In the Michigan baseball team’s game against Rutgers Saturday, what should have been a harmless first inning fly-out was anything but.

Left fielder Miles Lewis sprinted into the gap in left-center field in pursuit of a high fly ball off the bat of Scarlet Knight designated hitter Mike Carter. Meanwhile, senior center fielder Johnny Slater ran just as hard towards the ball — and Lewis.

As the two outfielders converged at full speed, Lewis slid to catch the ball. Slater dove over him, and his knee collided with Lewis’s forehead, knocking the redshirt sophomore to the turf. After nearly 10 seconds, Lewis rose from the ground a “bloody mess”, according to Michigan coach Erik Bakich.

Bakich has previously described Lewis – a former high school football player – as “absolutely shredded, ripped, very strong” and “someone who could play tailback for Coach Harbaugh”. So even though Lewis required nine stitches in his forehead, that wasn’t the immediate concern.

“It was a clean cut, it was across his eyebrows and up,” Bakich said. “I was worried that he might have some dizziness or symptoms of a concussion, but he described it as a football hit. I didn’t think he’d return that quickly.”

Yet there was Lewis – concussion-free – back in the lineup and batting second Sunday. And as if the previous day’s incident had never happened, he laced two hits in his first three at-bats and scored two runs.

Slater, though, wasn’t as lucky. The senior center-fielder appeared fine immediately after he exited the game along with Lewis after the collision. But a short time later, Slater and the coaching staff discovered that the AC joint in his shoulder was sprained.

“When you have a sprain of a joint it’s kind of day-to-day, week-to-week,” Bakich said. “He will be back this season, I just don’t know if it’s going to be this weekend, next weekend or the weekend after that.”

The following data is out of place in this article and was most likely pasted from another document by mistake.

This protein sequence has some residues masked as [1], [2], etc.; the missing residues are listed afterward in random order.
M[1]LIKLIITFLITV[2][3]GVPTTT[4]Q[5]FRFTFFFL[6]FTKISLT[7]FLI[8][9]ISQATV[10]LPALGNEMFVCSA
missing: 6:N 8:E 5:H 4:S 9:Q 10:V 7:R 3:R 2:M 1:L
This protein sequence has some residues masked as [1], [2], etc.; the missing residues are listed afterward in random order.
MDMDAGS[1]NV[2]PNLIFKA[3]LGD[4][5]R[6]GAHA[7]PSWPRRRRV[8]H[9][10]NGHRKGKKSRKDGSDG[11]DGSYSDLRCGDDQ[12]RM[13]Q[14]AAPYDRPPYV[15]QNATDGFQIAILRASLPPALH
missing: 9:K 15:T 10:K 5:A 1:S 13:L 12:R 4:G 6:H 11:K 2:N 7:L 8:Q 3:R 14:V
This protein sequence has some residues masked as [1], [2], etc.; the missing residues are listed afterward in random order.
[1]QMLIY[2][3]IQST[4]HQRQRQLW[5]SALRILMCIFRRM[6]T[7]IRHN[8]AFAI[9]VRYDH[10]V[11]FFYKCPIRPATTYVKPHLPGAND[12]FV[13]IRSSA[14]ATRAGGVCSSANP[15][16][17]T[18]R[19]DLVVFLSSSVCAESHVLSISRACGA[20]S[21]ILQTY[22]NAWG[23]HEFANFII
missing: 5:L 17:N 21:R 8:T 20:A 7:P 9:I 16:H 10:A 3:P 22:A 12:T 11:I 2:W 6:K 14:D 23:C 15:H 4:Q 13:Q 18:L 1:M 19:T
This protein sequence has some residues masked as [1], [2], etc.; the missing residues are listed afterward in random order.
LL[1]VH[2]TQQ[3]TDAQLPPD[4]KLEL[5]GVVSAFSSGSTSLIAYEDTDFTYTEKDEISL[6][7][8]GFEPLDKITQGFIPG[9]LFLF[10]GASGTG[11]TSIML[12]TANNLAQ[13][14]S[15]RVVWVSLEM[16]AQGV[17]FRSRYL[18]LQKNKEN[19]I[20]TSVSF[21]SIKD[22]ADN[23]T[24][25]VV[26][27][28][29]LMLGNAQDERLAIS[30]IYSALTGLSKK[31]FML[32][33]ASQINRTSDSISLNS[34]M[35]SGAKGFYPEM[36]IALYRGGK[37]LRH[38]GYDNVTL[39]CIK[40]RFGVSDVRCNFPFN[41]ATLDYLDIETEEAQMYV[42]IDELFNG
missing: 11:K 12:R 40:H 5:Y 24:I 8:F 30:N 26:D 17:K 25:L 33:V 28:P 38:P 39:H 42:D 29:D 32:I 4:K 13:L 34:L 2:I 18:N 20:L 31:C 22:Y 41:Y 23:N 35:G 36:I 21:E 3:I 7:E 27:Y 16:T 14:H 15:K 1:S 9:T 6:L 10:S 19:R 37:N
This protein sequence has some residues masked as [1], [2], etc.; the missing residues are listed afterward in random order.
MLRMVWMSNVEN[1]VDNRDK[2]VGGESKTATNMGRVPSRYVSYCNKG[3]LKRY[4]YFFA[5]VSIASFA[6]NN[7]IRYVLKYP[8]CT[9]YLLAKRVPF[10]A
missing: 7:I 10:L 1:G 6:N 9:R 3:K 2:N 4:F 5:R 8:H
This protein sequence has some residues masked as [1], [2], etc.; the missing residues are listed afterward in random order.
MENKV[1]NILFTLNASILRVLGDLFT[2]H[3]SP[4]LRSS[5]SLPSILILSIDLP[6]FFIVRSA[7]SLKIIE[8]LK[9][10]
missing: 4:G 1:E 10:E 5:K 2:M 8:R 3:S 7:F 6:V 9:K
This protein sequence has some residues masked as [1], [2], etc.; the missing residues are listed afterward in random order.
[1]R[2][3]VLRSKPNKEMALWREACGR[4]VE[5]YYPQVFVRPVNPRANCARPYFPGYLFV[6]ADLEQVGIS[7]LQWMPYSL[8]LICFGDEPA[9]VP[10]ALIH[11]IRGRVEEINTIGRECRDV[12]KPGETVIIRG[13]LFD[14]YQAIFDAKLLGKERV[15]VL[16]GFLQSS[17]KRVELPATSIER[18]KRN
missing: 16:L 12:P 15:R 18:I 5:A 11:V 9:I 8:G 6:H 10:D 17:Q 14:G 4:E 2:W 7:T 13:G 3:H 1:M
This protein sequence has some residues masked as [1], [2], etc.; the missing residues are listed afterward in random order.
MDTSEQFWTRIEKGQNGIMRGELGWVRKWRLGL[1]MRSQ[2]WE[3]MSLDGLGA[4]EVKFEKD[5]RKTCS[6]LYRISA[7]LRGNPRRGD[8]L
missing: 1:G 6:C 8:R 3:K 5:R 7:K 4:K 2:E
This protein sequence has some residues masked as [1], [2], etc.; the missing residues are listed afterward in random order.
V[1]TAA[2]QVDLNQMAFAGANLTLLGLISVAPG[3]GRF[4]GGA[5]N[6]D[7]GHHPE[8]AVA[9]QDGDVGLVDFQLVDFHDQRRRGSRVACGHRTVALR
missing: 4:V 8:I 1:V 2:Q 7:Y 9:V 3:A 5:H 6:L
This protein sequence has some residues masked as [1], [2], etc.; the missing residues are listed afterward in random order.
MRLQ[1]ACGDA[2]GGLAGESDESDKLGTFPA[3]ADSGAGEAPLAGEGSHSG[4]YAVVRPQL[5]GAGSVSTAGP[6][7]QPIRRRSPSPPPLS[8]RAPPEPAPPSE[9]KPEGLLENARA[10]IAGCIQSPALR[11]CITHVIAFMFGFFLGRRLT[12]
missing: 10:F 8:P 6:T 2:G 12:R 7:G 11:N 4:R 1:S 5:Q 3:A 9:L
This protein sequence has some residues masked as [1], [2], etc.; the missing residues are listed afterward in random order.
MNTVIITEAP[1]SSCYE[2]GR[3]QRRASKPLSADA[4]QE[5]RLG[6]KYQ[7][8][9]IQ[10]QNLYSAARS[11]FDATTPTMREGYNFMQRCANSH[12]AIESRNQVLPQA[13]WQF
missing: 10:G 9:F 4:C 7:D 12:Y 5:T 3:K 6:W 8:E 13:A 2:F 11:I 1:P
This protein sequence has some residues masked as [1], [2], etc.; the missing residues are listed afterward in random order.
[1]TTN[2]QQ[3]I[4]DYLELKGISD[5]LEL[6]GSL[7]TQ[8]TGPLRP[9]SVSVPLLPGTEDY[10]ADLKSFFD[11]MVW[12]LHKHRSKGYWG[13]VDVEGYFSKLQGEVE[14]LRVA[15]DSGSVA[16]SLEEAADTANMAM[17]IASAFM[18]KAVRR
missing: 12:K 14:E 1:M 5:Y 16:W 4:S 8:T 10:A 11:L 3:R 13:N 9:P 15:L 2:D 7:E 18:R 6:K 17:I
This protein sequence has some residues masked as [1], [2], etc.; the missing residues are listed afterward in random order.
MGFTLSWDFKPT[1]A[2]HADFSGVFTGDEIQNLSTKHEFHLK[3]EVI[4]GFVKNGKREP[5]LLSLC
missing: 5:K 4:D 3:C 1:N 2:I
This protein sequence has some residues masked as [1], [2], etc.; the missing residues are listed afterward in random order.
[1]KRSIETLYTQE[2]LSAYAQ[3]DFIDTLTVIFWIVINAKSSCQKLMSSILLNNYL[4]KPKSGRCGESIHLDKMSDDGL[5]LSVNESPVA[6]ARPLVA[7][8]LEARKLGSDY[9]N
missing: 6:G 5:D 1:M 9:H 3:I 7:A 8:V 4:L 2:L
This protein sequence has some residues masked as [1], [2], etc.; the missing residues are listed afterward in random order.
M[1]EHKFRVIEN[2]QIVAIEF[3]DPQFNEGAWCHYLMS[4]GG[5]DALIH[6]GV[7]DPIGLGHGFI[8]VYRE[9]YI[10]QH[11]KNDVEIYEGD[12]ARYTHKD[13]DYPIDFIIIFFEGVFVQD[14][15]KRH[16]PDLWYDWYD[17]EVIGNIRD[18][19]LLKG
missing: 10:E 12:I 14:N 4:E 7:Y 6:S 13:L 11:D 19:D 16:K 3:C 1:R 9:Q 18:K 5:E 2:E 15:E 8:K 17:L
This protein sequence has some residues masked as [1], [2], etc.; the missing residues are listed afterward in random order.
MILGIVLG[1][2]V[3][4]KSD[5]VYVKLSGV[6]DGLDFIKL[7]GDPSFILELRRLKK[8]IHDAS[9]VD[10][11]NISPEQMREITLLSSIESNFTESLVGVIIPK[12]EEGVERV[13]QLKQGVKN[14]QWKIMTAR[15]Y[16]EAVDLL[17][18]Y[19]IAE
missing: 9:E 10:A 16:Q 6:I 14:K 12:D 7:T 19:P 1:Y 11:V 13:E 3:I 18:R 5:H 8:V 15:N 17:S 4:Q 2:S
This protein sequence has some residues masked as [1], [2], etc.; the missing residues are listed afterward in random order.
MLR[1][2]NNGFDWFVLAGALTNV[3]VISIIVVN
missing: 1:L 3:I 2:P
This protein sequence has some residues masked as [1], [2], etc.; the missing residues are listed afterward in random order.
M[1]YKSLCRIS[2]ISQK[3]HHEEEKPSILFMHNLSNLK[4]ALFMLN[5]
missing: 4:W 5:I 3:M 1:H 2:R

It seems strange to say that such a gruesome accident could have a silver lining. But coming off a 12-5 blowout loss in the series opener against Rutgers, Bakich pointed to the collision as a turning point in the weekend — and possibly the season.

“It was definitely something that we talked about immediately,” Bakich said. “Gathering the team together and saying, we’re going to have to fight our asses off without these guys and we’re going to have to do it for them.

“That was a defining moment in the weekend where that weekend could have gone one of two ways. It would have been easy to point to a losing weekend and the reasoning and the excuse that we had a couple big injuries. But our guys did a great job of not letting that be a reason.”

In fact, perhaps the most important contributions to Michigan’s series-clinching wins on Saturday and Sunday came from the players who were directly called upon to replace Michigan’s injured starters.

Saturday, freshman Christian Bullock replaced Lewis in left, while redshirt freshman Joe Pace took Slater’s spot in center. Despite having combined for just 14 at-bats up to that point, the pair made an immediate impact. Pace went 2-4 with a double, while Bullock was 1-2 with two RBIs and a stolen base.

Meanwhile, sophomore Jimmy Kerr started all three games at second base due to sophomore Ako Thomas’s broken hand suffered last week against Indiana. In the five games Thomas has missed, Kerr hasn’t just held down the fort: he’s hit .571, including seven hits in 10 at-bats and three RBIs against Rutgers — a performance that earned him Big Ten Player of the Week honors.

Much of the Wolverines’ success this season has stemmed from their consistency. Since Slater was moved to the second spot in the lineup for the first time against Maryland, Michigan’s batting order has remained for the most part unchanged, and with great success — until Thomas’s injury against Indiana, the Wolverines had been on a 14-1 streak.

However, lineup consistency, while overwhelmingly beneficial, comes with a catch — it is heavily contingent on health.

For most of the season, Michigan has enjoyed nearly perfect health. Against Indiana and Rutgers, for the first time, this was not the case. The Wolverines knew they needed to adapt.

“We had to make the adjustment to our offense, in terms of, we might have to do some things we haven’t done as much of in the past,” Bakich said. “Bunting, some gadget plays, and running different types of defenses. But that’s what we train for as well.”

Obviously, Michigan would rather not wait for Thomas and Slater to return to the lineup. But once they do, the Wolverines will be a different team than before. Their ability to adjust and react immediately to injuries or other unforeseen changes was unknown until just recently.

Saturday and Sunday, this ability was tested, and Michigan passed the test.

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